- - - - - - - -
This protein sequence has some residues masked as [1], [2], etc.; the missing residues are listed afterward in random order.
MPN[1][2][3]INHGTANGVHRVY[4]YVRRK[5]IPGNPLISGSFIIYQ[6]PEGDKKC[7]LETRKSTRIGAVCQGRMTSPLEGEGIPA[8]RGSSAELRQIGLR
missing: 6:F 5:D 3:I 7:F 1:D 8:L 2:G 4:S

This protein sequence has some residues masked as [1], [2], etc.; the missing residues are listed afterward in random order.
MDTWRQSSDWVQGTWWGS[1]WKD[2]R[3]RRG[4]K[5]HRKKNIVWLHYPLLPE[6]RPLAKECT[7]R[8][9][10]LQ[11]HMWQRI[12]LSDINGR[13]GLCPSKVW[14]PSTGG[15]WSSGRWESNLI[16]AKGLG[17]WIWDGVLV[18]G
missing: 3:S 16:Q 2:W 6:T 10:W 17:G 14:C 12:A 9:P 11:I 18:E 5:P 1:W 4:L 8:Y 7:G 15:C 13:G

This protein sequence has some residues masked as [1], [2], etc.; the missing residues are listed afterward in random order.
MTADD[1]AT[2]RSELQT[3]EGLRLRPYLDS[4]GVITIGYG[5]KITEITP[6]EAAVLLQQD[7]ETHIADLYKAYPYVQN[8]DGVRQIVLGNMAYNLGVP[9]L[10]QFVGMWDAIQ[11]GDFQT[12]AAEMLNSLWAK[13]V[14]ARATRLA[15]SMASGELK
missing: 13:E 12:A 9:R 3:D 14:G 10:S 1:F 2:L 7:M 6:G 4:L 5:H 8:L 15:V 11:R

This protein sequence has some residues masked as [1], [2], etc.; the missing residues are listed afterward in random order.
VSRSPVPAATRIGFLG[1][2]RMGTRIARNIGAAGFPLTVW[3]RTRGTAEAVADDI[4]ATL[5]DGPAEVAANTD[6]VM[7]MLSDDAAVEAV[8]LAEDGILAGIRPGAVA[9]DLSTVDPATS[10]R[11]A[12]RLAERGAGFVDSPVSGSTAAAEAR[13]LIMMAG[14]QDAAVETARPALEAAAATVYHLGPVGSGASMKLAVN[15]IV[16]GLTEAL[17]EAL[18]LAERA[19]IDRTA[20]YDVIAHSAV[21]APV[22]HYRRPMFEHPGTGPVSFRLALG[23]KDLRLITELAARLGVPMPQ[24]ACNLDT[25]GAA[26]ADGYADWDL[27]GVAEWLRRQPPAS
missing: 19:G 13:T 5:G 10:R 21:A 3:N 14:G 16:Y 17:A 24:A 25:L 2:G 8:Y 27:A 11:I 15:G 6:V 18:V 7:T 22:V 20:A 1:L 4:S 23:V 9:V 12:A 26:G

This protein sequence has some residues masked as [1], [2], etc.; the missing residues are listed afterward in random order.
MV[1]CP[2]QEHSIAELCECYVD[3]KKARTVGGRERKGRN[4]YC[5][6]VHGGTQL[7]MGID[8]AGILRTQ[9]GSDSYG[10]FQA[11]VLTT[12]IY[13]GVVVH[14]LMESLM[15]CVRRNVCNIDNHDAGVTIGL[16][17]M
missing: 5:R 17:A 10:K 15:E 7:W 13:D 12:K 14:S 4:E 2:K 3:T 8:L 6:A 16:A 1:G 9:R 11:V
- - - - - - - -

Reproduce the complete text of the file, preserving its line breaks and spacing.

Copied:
This protein sequence has some residues masked as [1], [2], etc.; the missing residues are listed afterward in random order.
MPN[1][2][3]INHGTANGVHRVY[4]YVRRK[5]IPGNPLISGSFIIYQ[6]PEGDKKC[7]LETRKSTRIGAVCQGRMTSPLEGEGIPA[8]RGSSAELRQIGLR
missing: 6:F 5:D 3:I 7:F 1:D 8:L 2:G 4:S

This protein sequence has some residues masked as [1], [2], etc.; the missing residues are listed afterward in random order.
MDTWRQSSDWVQGTWWGS[1]WKD[2]R[3]RRG[4]K[5]HRKKNIVWLHYPLLPE[6]RPLAKECT[7]R[8][9][10]LQ[11]HMWQRI[12]LSDINGR[13]GLCPSKVW[14]PSTGG[15]WSSGRWESNLI[16]AKGLG[17]WIWDGVLV[18]G
missing: 3:S 16:Q 2:W 6:T 10:W 17:G 14:C 12:A 9:P 11:I 18:E 5:P 1:W 4:L 8:Y 7:G 15:C 13:G

This protein sequence has some residues masked as [1], [2], etc.; the missing residues are listed afterward in random order.
MTADD[1]AT[2]RSELQT[3]EGLRLRPYLDS[4]GVITIGYG[5]KITEITP[6]EAAVLLQQD[7]ETHIADLYKAYPYVQN[8]DGVRQIVLGNMAYNLGVP[9]L[10]QFVGMWDAIQ[11]GDFQT[12]AAEMLNSLWAK[13]V[14]ARATRLA[15]SMASGELK
missing: 13:E 12:A 9:R 3:D 14:G 10:S 1:F 2:L 7:M 6:G 4:L 5:H 8:L 15:V 11:R

This protein sequence has some residues masked as [1], [2], etc.; the missing residues are listed afterward in random order.
VSRSPVPAATRIGFLG[1][2]RMGTRIARNIGAAGFPLTVW[3]RTRGTAEAVADDI[4]ATL[5]DGPAEVAANTD[6]VM[7]MLSDDAAVEAV[8]LAEDGILAGIRPGAVA[9]DLSTVDPATS[10]R[11]A[12]RLAERGAGFVDSPVSGSTAAAEAR[13]LIMMAG[14]QDAAVETARPALEAAAATVYHLGPVGSGASMKLAVN[15]IV[16]GLTEAL[17]EAL[18]LAERA[19]IDRTA[20]YDVIAHSAV[21]APV[22]HYRRPMFEHPGTGPVSFRLALG[23]KDLRLITELAARLGVPMPQ[24]ACNLDT[25]GAA[26]ADGYADWDL[27]GVAEWLRRQPPAS
missing: 19:G 13:T 5:G 10:R 21:A 3:N 14:G 16:Y 17:A 24:A 25:L 2:G 8:Y 27:A 11:I 15:G 6:V 18:V 7:T 22:V 20:A 1:L 4:S 23:V 9:V 12:A 26:G

This protein sequence has some residues masked as [1], [2], etc.; the missing residues are listed afterward in random order.
MV[1]CP[2]QEHSIAELCECYVD[3]KKARTVGGRERKGRN[4]YC[5][6]VHGGTQL[7]MGID[8]AGILRTQ[9]GSDSYG[10]FQA[11]VLTT[12]IY[13]GVVVH[14]LMESLM[15]CVRRNVCNIDNHDAGVTIGL[16][17]M
missing: 5:R 17:A 10:K 15:E 7:W 13:D 12:K 14:S 4:E 2:K 3:T 8:L 6:A 16:A 1:G 9:R 11:V